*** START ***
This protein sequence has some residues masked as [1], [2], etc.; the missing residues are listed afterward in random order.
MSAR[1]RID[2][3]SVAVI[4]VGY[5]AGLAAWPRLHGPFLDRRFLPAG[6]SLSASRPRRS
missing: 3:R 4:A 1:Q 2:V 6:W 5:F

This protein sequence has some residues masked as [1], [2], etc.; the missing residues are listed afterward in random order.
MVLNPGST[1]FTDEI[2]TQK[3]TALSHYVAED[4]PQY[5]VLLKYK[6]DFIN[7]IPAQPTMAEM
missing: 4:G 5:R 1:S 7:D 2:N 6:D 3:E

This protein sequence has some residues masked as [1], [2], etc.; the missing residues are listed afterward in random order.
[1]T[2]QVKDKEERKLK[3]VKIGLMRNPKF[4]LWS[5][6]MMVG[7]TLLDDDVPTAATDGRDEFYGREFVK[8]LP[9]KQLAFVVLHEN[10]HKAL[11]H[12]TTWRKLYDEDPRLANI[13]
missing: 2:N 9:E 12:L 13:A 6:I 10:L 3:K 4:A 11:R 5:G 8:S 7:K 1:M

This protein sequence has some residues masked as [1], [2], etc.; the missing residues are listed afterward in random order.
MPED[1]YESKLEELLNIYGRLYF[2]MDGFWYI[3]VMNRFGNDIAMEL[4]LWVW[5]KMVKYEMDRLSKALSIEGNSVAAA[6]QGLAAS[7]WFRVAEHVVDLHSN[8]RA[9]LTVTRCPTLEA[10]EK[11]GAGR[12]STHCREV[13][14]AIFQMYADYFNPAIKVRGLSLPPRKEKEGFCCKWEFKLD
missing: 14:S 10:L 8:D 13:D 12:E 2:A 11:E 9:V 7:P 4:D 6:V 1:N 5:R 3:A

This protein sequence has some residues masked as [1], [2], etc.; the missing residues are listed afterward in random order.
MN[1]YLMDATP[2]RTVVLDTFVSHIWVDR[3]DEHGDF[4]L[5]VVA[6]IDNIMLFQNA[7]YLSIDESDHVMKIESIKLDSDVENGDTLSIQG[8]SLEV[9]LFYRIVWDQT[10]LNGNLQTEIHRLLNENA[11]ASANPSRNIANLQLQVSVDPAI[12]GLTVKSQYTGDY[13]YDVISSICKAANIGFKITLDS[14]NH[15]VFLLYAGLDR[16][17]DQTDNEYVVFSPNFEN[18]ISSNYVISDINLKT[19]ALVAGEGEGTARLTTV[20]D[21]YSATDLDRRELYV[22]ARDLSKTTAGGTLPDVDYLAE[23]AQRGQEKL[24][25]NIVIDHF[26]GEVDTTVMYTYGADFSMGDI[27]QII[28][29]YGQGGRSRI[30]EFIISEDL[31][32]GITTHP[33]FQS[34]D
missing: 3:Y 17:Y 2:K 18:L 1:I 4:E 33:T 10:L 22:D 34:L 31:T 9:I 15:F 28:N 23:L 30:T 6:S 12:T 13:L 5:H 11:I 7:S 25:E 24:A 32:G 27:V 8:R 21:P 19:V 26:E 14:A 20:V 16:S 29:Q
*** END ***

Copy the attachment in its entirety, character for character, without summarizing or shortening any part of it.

This protein sequence has some residues masked as [1], [2], etc.; the missing residues are listed afterward in random order.
MSAR[1]RID[2][3]SVAVI[4]VGY[5]AGLAAWPRLHGPFLDRRFLPAG[6]SLSASRPRRS
missing: 3:R 4:A 1:Q 2:V 6:W 5:F

This protein sequence has some residues masked as [1], [2], etc.; the missing residues are listed afterward in random order.
MVLNPGST[1]FTDEI[2]TQK[3]TALSHYVAED[4]PQY[5]VLLKYK[6]DFIN[7]IPAQPTMAEM
missing: 4:G 5:R 1:S 7:D 2:N 6:D 3:E

This protein sequence has some residues masked as [1], [2], etc.; the missing residues are listed afterward in random order.
[1]T[2]QVKDKEERKLK[3]VKIGLMRNPKF[4]LWS[5][6]MMVG[7]TLLDDDVPTAATDGRDEFYGREFVK[8]LP[9]KQLAFVVLHEN[10]HKAL[11]H[12]TTWRKLYDEDPRLANI[13]
missing: 2:N 9:E 12:L 13:A 6:I 10:L 3:K 4:A 11:R 5:G 8:S 7:K 1:M

This protein sequence has some residues masked as [1], [2], etc.; the missing residues are listed afterward in random order.
MPED[1]YESKLEELLNIYGRLYF[2]MDGFWYI[3]VMNRFGNDIAMEL[4]LWVW[5]KMVKYEMDRLSKALSIEGNSVAAA[6]QGLAAS[7]WFRVAEHVVDLHSN[8]RA[9]LTVTRCPTLEA[10]EK[11]GAGR[12]STHCREV[13][14]AIFQMYADYFNPAIKVRGLSLPPRKEKEGFCCKWEFKLD
missing: 14:S 10:L 8:D 13:D 12:E 2:A 11:E 9:V 7:P 4:D 6:V 1:N 5:R 3:A

This protein sequence has some residues masked as [1], [2], etc.; the missing residues are listed afterward in random order.
MN[1]YLMDATP[2]RTVVLDTFVSHIWVDR[3]DEHGDF[4]L[5]VVA[6]IDNIMLFQNA[7]YLSIDESDHVMKIESIKLDSDVENGDTLSIQG[8]SLEV[9]LFYRIVWDQT[10]LNGNLQTEIHRLLNENA[11]ASANPSRNIANLQLQVSVDPAI[12]GLTVKSQYTGDY[13]YDVISSICKAANIGFKITLDS[14]NH[15]VFLLYAGLDR[16][17]DQTDNEYVVFSPNFEN[18]ISSNYVISDINLKT[19]ALVAGEGEGTARLTTV[20]D[21]YSATDLDRRELYV[22]ARDLSKTTAGGTLPDVDYLAE[23]AQRGQEKL[24][25]NIVIDHF[26]GEVDTTVMYTYGADFSMGDI[27]QII[28][29]YGQGGRSRI[30]EFIISEDL[31][32]GITTHP[33]FQS[34]D
missing: 3:Y 17:Y 2:K 18:L 1:I 4:E 33:T 10:L 22:D 34:L 31:T 9:I 15:F 28:N 23:L 30:T 6:S 12:T 13:L 5:H 11:I 7:S 25:E 24:A 32:G 27:V 8:R 21:P 19:V 26:E 14:A 20:V 16:S 29:Q